y = (a-b) * sin(t) - h * sin(((a-b) / b) * t)
        //slight rotation implemented
        hypotrochoidsRotate = hypotrochoidsRotate + 0.0001;
        //scale of hypotrochoids set to normal
        vertex(x, y);
// using nested for loops to place replicate hypotrochoid into 16 hypotrochoids
function hypotrochoids(){
//translating hypotrochoids function to fit into the square screen
translate(302, 185);
    //4 in the width of the screen
    for(var i = 0; i < 4; i++) {
        //4 in the height of the screen
        for(var t = 0; t < 4; t++) {
            //locationofLoopi and LocationofLoopt space out the hypotrochoids
            var locationofLoopi = i * SquareW/4 + 10;
            var locationofLoopt = t * SquareW/4 + 10;
            //getting the color of locationofLoopi and LocationofLoop 2
            var colorLoop = get(locationofLoopi, locationofLoopt);
            //getting the brightness of the colors
            var sizeLoop = brightness(colorLoop);
            //implementing spacing into 16 hypotrochoids
            drawCurve(locationofLoopi, locationofLoopt, sizeLoop + 20, sizeLoop + 20);
            //pushing list into the arrays of location, color, and brightness of hypotrochoids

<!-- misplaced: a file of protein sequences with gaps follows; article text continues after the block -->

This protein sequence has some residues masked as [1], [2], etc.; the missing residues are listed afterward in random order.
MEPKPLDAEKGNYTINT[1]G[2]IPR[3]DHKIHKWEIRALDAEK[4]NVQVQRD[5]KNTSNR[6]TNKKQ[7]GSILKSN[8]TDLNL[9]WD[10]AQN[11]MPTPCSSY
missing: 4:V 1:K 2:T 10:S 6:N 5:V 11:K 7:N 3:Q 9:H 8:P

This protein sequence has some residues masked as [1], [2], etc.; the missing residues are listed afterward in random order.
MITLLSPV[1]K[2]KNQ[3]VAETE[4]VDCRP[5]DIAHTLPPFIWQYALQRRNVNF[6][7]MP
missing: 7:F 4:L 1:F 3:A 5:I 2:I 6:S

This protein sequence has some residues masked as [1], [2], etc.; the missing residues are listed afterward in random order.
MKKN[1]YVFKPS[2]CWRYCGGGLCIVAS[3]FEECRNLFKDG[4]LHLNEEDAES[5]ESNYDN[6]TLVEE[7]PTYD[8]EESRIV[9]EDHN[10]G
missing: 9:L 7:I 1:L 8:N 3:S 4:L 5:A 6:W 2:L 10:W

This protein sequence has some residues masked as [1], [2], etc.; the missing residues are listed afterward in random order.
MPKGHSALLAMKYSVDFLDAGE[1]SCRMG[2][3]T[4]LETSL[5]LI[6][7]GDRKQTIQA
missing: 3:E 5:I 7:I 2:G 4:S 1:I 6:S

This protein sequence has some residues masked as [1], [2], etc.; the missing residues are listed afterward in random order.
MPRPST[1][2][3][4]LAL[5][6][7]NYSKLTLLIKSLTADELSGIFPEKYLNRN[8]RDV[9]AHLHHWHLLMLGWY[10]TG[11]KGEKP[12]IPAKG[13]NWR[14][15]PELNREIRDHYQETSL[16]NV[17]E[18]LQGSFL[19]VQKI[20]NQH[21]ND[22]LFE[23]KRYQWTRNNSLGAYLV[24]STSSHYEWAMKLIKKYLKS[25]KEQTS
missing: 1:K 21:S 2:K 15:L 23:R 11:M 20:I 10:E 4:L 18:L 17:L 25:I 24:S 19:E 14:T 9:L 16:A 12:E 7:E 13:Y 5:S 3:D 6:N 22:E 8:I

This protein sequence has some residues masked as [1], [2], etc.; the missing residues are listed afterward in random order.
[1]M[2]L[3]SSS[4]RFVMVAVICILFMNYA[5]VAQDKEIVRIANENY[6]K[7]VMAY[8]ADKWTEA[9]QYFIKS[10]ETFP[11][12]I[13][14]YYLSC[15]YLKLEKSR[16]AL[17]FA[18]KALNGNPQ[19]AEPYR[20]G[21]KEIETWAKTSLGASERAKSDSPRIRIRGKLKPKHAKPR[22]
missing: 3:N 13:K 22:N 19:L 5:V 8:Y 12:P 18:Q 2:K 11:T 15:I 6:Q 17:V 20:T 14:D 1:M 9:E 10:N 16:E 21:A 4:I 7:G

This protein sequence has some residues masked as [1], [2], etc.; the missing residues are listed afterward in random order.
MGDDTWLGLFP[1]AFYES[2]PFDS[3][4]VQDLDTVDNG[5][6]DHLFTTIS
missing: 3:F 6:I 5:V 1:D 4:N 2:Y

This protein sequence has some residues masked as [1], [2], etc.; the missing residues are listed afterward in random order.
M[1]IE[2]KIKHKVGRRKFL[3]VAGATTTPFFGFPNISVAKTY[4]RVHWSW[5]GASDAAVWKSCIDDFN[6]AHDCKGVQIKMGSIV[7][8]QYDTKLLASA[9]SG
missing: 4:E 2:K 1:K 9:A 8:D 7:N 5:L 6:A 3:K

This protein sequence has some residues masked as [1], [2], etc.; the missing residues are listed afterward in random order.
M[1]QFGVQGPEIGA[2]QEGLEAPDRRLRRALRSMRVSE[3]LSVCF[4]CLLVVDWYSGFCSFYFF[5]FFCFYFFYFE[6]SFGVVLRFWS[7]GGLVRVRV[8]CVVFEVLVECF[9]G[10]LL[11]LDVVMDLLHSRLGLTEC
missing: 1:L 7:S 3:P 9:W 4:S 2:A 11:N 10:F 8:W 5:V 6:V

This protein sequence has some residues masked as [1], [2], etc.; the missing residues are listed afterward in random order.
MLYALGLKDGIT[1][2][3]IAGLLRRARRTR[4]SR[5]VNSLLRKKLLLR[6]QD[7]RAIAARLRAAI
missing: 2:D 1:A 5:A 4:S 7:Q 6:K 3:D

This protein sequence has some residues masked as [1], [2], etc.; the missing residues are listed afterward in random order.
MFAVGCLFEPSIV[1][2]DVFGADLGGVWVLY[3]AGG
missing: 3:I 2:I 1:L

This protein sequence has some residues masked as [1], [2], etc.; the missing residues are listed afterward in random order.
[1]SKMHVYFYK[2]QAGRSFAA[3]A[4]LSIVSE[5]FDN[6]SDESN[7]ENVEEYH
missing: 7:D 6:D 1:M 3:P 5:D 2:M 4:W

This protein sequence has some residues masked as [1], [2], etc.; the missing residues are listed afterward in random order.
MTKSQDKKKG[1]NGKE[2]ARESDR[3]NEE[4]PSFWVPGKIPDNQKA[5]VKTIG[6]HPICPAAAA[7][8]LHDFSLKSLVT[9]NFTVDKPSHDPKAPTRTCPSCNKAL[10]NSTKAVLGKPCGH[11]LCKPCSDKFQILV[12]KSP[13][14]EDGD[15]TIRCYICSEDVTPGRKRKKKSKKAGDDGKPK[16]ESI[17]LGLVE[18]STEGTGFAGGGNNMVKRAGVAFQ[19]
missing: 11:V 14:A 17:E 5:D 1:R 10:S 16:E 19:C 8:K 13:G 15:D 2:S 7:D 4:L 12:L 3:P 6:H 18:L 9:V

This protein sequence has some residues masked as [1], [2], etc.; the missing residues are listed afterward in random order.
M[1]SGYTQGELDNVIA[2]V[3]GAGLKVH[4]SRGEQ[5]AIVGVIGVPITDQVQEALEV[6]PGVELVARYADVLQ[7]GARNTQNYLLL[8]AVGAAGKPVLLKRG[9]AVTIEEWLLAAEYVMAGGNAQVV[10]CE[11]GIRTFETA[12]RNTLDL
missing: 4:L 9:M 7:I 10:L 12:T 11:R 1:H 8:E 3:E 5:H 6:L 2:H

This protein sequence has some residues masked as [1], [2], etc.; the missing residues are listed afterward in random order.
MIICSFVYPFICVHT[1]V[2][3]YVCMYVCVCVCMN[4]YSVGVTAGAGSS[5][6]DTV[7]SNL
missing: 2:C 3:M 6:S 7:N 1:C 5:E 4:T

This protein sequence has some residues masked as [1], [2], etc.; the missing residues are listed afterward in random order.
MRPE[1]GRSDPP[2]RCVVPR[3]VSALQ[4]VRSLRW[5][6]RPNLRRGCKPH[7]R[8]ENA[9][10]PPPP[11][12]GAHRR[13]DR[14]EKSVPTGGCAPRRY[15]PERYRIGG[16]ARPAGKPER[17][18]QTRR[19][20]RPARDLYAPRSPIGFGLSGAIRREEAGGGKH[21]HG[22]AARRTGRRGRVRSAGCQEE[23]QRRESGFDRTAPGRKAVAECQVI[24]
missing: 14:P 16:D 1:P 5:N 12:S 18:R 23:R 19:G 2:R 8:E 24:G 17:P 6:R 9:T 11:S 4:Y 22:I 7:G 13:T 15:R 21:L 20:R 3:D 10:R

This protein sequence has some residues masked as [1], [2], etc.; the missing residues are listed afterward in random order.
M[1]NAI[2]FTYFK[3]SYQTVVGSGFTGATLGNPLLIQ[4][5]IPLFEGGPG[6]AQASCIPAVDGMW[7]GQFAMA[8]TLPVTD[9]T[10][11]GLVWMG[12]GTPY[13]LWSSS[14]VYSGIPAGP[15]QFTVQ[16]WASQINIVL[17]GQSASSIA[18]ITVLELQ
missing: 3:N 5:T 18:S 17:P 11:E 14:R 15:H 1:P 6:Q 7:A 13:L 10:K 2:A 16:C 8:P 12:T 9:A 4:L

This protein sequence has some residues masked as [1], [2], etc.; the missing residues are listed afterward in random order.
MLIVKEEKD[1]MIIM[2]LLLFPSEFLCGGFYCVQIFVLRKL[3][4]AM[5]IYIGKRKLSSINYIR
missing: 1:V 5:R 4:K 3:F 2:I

//loop to call the length of the 16 points and implement the parameters from draw curve
    for(var a = 0; a < locationofLoopi.length; a++) {
        drawCurve(locationofLoopi[a], locationofLoopt[a], getColors[a], getBrightness[a]);

For my final project, I wanted to explore the opportunities in which I can apply computational practices into a physical space. I decided to focus on creating a reactive storefront using a camera to show the movement of visitors in a visually intriguing way. To inspire a creative direction for the storefront, I created an Athletic Clothing brand called ové. Ové derives from the french word of l’oeuvre meaning work. Additionally, Ové is the shared characters of Move and Woven. To make the hypotrochoid curves reactive to the camera’s data, I used 16 specific points of pixel brightness and color. Through this, I create an interactive storefront that reacts to traffic and ultimately would entice people to enter the store.

Yoshi Torralva-Looking Outwards-12

ZPump Interactive Campaign
Ford explorer advertisement